What Is A Ventilator And How Does It Work?
A medical ventilator, or more colloquially “ventilator,” is a machine used in a medical setting to provide breathing support to patients who have difficulty in breathing. The machine is designed to move breathable air in and out of the patient’s lungs to make up for the loss of oxygen caused due to insufficient breathing. It is primarily used in intensive care and emergency medicine.
The modern positive pressure ventilator is made up of either a compressible air reservoir or a turbine, air and oxygen supplies, valves and tubes, and finally a disposable unit called a “patient circuit”.
The patient circuit contains a set of three lightweight plastic tubes – one for inhaled air, one for patient pressure and one for exhaled air. Depending on the seriousness of the patient’s condition, these patient circuits can be invasive or non-invasive. The invasive methods require tubes to be inserted into the patient’s body, whereas the non-invasive methods mainly require nasal masks to assist the patient.
The turbine or turbopump part of the ventilator pushes air through the machine, with a flow valve that adjusts the pressure, which is calculated based on the patient’s body parameters. When the pressure is released, the patient will exhale passively because of the elasticity of their lungs. This exhaled air is released through a one-way valve in the patient circuit called the patient manifold.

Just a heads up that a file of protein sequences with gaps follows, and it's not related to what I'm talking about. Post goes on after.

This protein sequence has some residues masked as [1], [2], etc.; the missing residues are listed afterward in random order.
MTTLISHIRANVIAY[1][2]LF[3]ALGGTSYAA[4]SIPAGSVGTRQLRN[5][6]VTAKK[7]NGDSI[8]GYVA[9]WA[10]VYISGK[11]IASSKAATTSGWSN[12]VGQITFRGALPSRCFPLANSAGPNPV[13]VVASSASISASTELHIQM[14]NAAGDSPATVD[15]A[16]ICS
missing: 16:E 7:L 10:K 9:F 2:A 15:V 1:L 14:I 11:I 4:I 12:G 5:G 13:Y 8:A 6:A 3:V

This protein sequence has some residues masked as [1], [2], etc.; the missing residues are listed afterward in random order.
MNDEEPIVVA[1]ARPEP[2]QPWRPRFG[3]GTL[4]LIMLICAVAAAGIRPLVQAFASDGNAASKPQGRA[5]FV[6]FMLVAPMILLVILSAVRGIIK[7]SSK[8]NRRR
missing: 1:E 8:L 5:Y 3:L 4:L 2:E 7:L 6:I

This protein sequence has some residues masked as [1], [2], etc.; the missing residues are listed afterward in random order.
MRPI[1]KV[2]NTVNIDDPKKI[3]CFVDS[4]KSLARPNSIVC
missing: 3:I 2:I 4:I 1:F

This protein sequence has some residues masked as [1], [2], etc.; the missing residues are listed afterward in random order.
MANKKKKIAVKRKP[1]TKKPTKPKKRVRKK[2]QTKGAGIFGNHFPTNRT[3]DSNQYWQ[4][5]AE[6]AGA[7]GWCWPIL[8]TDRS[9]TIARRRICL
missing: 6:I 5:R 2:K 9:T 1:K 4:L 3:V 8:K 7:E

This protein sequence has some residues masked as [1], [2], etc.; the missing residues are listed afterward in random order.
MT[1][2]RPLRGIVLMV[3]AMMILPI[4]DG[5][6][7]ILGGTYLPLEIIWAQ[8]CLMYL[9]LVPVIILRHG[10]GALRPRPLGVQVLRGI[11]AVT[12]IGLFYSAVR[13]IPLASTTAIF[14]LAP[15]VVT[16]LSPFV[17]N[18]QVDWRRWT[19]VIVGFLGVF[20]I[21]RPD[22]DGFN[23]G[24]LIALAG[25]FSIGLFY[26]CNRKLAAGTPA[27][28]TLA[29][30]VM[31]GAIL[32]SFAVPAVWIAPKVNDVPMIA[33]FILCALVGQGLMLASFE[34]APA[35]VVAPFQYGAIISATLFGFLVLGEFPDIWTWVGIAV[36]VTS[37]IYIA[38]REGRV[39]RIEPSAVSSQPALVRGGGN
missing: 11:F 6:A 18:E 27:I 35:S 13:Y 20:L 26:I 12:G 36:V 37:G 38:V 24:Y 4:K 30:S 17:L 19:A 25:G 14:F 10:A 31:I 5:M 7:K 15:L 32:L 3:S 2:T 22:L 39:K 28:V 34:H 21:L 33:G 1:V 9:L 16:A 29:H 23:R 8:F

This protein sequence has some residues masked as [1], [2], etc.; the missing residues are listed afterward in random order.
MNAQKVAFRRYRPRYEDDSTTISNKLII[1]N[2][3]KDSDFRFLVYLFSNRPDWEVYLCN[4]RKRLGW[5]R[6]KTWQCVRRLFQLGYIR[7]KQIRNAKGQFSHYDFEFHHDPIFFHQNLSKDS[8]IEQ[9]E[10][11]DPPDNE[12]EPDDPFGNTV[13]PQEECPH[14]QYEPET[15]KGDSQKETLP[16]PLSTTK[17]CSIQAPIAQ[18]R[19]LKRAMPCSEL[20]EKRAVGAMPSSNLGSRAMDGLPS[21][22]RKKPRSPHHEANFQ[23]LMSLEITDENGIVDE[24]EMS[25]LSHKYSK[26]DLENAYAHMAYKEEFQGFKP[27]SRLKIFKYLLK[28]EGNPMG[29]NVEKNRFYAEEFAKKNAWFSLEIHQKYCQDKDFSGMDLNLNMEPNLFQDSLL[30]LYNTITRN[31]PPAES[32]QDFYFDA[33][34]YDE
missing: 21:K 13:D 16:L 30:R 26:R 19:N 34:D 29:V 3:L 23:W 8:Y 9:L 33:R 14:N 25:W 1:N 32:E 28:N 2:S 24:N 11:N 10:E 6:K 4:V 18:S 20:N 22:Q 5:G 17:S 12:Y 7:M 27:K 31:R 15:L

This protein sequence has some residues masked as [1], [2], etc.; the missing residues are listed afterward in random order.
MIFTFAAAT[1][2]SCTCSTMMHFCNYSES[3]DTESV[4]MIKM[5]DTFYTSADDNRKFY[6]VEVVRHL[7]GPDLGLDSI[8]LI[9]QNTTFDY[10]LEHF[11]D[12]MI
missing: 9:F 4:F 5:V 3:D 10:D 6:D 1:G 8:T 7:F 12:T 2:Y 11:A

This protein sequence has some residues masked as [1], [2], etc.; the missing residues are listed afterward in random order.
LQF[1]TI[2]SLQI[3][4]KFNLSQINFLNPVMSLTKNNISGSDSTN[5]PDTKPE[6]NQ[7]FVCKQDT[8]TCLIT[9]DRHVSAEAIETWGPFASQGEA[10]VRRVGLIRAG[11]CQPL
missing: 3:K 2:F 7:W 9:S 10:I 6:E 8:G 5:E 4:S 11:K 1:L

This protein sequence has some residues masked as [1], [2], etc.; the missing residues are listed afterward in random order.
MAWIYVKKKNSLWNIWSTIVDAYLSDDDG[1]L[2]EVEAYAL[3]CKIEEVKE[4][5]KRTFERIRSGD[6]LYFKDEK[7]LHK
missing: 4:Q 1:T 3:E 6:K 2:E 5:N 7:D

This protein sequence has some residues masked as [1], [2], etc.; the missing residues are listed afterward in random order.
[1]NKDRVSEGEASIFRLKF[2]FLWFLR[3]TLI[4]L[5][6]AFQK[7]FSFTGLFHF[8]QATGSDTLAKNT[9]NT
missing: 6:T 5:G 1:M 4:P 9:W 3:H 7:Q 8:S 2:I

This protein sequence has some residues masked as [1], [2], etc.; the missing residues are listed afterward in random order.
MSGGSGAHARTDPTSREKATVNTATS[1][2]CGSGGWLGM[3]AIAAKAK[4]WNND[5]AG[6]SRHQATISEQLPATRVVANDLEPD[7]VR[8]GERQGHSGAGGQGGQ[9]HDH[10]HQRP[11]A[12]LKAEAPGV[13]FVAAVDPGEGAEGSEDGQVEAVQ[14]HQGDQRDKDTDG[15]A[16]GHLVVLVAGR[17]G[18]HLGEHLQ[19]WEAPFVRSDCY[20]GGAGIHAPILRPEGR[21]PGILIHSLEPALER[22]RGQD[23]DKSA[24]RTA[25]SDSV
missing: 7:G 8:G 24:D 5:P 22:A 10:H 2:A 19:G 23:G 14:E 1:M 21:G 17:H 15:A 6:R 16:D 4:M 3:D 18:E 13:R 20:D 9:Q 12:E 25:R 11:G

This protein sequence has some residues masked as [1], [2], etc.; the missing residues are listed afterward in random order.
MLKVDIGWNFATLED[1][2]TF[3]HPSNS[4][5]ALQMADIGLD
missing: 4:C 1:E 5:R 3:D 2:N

Ventilators are also primed for any and all kinds of exigencies and have a lot of checks and balances in place. Patient-specific parameters such as pressure of air, volume of air, flow speed and general parameters such as air leakage, mechanical failure, power failure, battery backups, oxygen tanks, and a remote control are all equipped with sensors and monitors. This is meant to make sure that the patient doesn’t lose those precious few breaths which could even cost a life.
The modern ventilator traces its history to technology which started almost in the late 1600s, when an English scientist, John Mayow came up with the idea of external negative pressure ventilation. He built a model that used bellows and a bladder to mimic the function of the lungs. In 1832, Scottish doctor John Dalziel built what was labeled as an “iron lung.” This was essentially a chamber in which the patient was placed and an artificial atmospheric pressure was created to help the breathing process become easier. This was used widely during the polio epidemic in the west in the 1930s.
It is due to the relentless hard work of both doctors and engineers, from the early days of the 20th century, that has led to leaps in the technology of ventilators and resulted in advanced and computer-controlled life savers that we have come to depend upon today.